15.03.2024 16:00

Inflation slowed down in February 2024 in Ukraine

Printer-friendly version
15.03.2024 16:00

In February 2024, consumer inflation declined in annual terms to 4.3% (down from 4.7% in January). In monthly terms, prices grew by 0.3%. This is according to data published by the State Statistics Service of Ukraine.

The actual rates of price growth were below the trajectory of the NBU’s forecast published in the January 2024 Inflation Report. Raw food products became cheaper. Prices for fuel, alcoholic beverages, and tobacco products grew at lower rates. Meanwhile, underlying inflationary pressures, as reflected in core inflation, also eased in February, although less notably than the NBU had expected. This was due, among other things, to the effects of the western borders blockade, which nudged the prices of certain food and nonfood products higher. Prices also gave in to upward pressure from the gradual increase in wages amid a personnel shortage in the labour market.


Raw food prices declined by 0.3% yoy

Egg prices declined significantly year-on-year thanks to increased production and producers’ reorientation to the domestic market. The effects of last year’s ample harvests supported the further decline in the prices of sugar, cereals, and flour. Prices for greenhouse produce, tomatoes, and cucumbers in particular, decreased. The growth in meat prices, including pork and poultry, decelerated. Thanks to warm weather and an uptick in sales from warehouse stocks, prices for some of the vegetables used in cooking borscht increased more slowly. By contrast, the prices of potatoes and apples remained high due to the limited supply of quality products. The growth in raw milk prices accelerated slightly as supply of imported products contracted.


Growth in administered prices slowed to 10.1% yoy

The prices of alcoholic beverages and tobacco products continued to rise more slowly due to lower pressure from production costs and pressure from illegal products.

The moratorium on raising utility prices for households continued to restrain the increase in administered prices. In contrast, prices for pharmaceuticals grew more quickly.


Fuel prices were up 5.0% yoy

Fuel prices resumed growth in February. This was primarily driven by supply chain disruptions, which mainly affected the prices of LPG, and by the rise in global crude oil prices.


Core inflation declined to 4.5% yoy

Price increases for processed foods accelerated slightly (to 5.6% yoy). Specifically, dairy products rose in price faster. This may have been the result of the border blockade, which led to a decrease in supply of imported products, additional logistical costs, and shorter sales periods for these goods. Long-shelf-life goods, such as coffee, tea, and culinary herbs, also became more expensive at a faster pace. At the same time, prices for bread, flour and confectionary products grew more slowly. Although the decline in prices for sunflower oil continued, the increase in the prices of sunflower oil-based products accelerated.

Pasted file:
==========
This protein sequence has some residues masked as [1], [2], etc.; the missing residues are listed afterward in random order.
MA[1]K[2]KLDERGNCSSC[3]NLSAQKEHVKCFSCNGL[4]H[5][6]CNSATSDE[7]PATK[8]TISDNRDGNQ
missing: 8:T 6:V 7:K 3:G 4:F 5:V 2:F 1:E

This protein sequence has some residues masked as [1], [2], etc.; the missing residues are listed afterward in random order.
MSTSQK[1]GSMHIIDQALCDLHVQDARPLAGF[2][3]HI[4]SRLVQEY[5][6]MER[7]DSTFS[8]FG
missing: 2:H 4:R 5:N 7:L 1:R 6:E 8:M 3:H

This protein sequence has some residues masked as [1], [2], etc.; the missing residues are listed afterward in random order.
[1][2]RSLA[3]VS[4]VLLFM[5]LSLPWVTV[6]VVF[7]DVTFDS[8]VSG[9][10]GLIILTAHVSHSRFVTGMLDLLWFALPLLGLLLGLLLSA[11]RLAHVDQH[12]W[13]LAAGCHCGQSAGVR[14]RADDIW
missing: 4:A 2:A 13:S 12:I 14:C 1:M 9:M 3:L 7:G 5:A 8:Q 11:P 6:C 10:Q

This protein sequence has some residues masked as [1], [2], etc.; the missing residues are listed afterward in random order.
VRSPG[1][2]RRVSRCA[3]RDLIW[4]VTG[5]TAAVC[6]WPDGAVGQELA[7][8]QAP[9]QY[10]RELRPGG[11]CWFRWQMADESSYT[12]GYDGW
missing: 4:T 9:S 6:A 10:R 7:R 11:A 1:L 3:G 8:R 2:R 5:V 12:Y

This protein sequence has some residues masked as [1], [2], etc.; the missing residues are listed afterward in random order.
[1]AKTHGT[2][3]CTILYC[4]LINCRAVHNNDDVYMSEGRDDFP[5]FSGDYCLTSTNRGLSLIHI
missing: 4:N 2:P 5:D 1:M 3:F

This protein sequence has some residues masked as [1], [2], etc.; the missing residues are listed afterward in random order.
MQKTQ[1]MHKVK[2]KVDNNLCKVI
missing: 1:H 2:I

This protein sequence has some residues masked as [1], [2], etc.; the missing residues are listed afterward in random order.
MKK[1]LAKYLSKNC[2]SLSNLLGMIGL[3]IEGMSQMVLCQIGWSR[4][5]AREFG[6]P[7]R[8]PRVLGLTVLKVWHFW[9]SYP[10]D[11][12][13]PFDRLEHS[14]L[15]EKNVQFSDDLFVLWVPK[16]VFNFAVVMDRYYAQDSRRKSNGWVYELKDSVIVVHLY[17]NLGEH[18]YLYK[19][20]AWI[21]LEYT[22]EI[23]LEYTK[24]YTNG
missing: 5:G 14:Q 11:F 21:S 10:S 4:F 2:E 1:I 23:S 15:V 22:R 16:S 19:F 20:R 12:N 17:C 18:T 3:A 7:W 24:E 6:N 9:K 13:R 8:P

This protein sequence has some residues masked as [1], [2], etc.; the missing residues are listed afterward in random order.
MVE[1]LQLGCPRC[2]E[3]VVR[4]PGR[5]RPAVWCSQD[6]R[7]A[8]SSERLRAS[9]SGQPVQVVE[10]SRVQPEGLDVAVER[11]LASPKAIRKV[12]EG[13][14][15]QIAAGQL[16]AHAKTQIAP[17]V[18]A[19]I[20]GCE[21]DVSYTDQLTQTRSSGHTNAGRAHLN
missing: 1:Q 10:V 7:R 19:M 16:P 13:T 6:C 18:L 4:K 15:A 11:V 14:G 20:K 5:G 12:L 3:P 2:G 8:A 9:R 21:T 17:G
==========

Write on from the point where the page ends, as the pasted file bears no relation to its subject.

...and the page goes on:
Nonfood prices continued to decline (down 0.5% yoy), primarily due to a steeper fall in prices for clothing and footwear. Concurrently, prices for other nonfood products grew more slowly than in January, which is attributable, among other things, to the fact that the FX market situation remained under control.

The pace of growth in services prices decreased to 9.8% yoy in February, primarily due to eased pressure from foods and energy prices. Specifically, price increases decelerated for certain healthcare, transport, telecommunication, insurance, movie-theater, and other services. In the meantime, prices for financial and personal care services increased, as did the cost of operating own vehicles, in part due to pressure from labour costs.

In February, inflation decelerated faster than forecast. Such dynamics were driven by an increase in supply of certain food products, second-round effects from strong harvests, controlled conditions in the FX market, and the sustained moratorium on increases in utility tariffs. At the same time, core inflation decreased more slowly than projected under the pressure from a contraction in the import supply of certain goods and an increase in labour costs.

Better-than-expected inflation developments and favourable FX market conditions are creating prerequisites for a loosening of the interest rate policy. However, the NBU should proceed with caution, as risks of elevated inflationary pressure persist, fueled primarily by the impact of the war. The NBU will keep pursuing the policy aimed at maintaining moderate inflation.


IC UAC according to the NBU

What is the main hindering factor for agrarian business development in Ukraine?:
Other polls